What are the challenges banks face when having to deliver customers information they have requested under GDPR?
The challenges lie in that the banks, like all others face two types of requests, “The right to access” and “The right to data portability”.
- Right to Access means that “individuals have the right to request access to their personal data and to ask how their data is used by the company after it has been gathered. The company must provide a copy of the personal data, free of charge and in electronic format if requested.”
- Right to Data portability means that “Individuals have a right to transfer their data from one service provider to another, or for the data to be delivered from their service provider to themselves. And it must happen in a commonly used and machine-readable format.”
The main challenge lies in collecting all this data and ensuring that it is the right data for the right Individual and it includes all the necessary data that lies within the legal boundaries. Automating this data-extraction process can be tedious and cumbersome and costly at best. Done manually it can place a strain on resources. The main risk in this process, Automatic or manual, means that there can be a risk in the data-validity and data-purity when sending: Sending data that includes other persons private data or internal notes that display non-flattering descriptions. Another challenge that currently exists it “the amount of data” that needs to be delivered under data portability. As it stands now Banks and other financial organizations have been more use to collecting data then giving them back to the individual, being a customer or employee.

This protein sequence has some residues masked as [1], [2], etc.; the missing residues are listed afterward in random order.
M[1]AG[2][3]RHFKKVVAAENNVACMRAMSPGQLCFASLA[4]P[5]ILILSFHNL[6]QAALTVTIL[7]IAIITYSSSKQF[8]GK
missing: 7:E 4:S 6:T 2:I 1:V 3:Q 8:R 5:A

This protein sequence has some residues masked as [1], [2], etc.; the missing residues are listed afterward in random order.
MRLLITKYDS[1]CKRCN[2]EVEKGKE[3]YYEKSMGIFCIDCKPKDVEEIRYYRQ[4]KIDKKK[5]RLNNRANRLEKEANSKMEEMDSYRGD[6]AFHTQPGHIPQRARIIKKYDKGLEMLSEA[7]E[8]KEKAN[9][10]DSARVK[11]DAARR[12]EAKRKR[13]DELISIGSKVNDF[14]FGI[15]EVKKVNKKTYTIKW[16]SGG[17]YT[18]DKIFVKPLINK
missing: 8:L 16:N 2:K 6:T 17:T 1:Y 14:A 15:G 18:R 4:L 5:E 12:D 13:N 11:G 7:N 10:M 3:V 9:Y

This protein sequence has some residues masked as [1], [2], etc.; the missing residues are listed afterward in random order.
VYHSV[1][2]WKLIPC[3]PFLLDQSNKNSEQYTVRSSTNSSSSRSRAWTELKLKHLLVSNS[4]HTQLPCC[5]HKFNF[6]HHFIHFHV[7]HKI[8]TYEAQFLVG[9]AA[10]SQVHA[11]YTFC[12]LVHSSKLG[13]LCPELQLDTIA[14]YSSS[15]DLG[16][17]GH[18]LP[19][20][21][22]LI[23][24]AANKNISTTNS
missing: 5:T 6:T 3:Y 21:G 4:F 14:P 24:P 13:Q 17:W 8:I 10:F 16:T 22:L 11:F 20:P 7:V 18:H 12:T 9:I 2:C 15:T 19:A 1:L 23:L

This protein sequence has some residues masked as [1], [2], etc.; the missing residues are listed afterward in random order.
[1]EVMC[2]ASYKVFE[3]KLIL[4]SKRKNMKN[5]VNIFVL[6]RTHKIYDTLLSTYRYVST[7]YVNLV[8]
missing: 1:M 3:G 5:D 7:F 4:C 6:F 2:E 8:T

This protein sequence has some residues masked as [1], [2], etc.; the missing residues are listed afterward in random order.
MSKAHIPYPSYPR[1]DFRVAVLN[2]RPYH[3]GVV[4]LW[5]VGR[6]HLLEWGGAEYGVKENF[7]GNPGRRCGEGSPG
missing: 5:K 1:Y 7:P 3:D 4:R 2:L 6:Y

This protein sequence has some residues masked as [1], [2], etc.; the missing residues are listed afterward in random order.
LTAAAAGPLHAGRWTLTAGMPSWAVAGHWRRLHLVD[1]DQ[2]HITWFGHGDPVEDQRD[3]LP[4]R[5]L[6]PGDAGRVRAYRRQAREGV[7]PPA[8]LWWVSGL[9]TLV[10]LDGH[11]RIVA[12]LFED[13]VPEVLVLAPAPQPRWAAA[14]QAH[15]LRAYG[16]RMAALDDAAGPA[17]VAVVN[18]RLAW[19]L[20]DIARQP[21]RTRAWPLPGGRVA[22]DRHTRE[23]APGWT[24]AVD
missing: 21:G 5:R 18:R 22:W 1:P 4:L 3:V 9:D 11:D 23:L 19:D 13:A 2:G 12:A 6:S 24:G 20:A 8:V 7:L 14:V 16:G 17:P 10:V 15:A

Are banks ready for requests for information from customers?
Our experience shows us that they are not. Not automatically at least. Currently extracting data from multiple source systems, collecting them and analyzing them are mostly done manually. Banks face the challenge that they usually have 100+ solutions where data reside about the individual. This process will take time to automate.
How often will banks face such requests?
Currently there are not many requests for data from individuals. The status is that not many individuals know what to do with the data. Most of the data requests we see currently are done by legal individuals or trolls. This will however change! There are two major sources of interest in the long run for data from an individual. 1. Companies that have consent from the individual to retrieve the data from a current service provider. 2. Users that will sell their data to make a personal profit. The main driver in the beginning will be companies requesting data during an onboarding process. This will help A. ensure a smooth onboarding process where the user only gives consent to retrieve his/her data, B. minimizing Risk by retrieving data from a validated source, C Better customer understanding when giving an offer, D proper consent and transparency between bank and customer.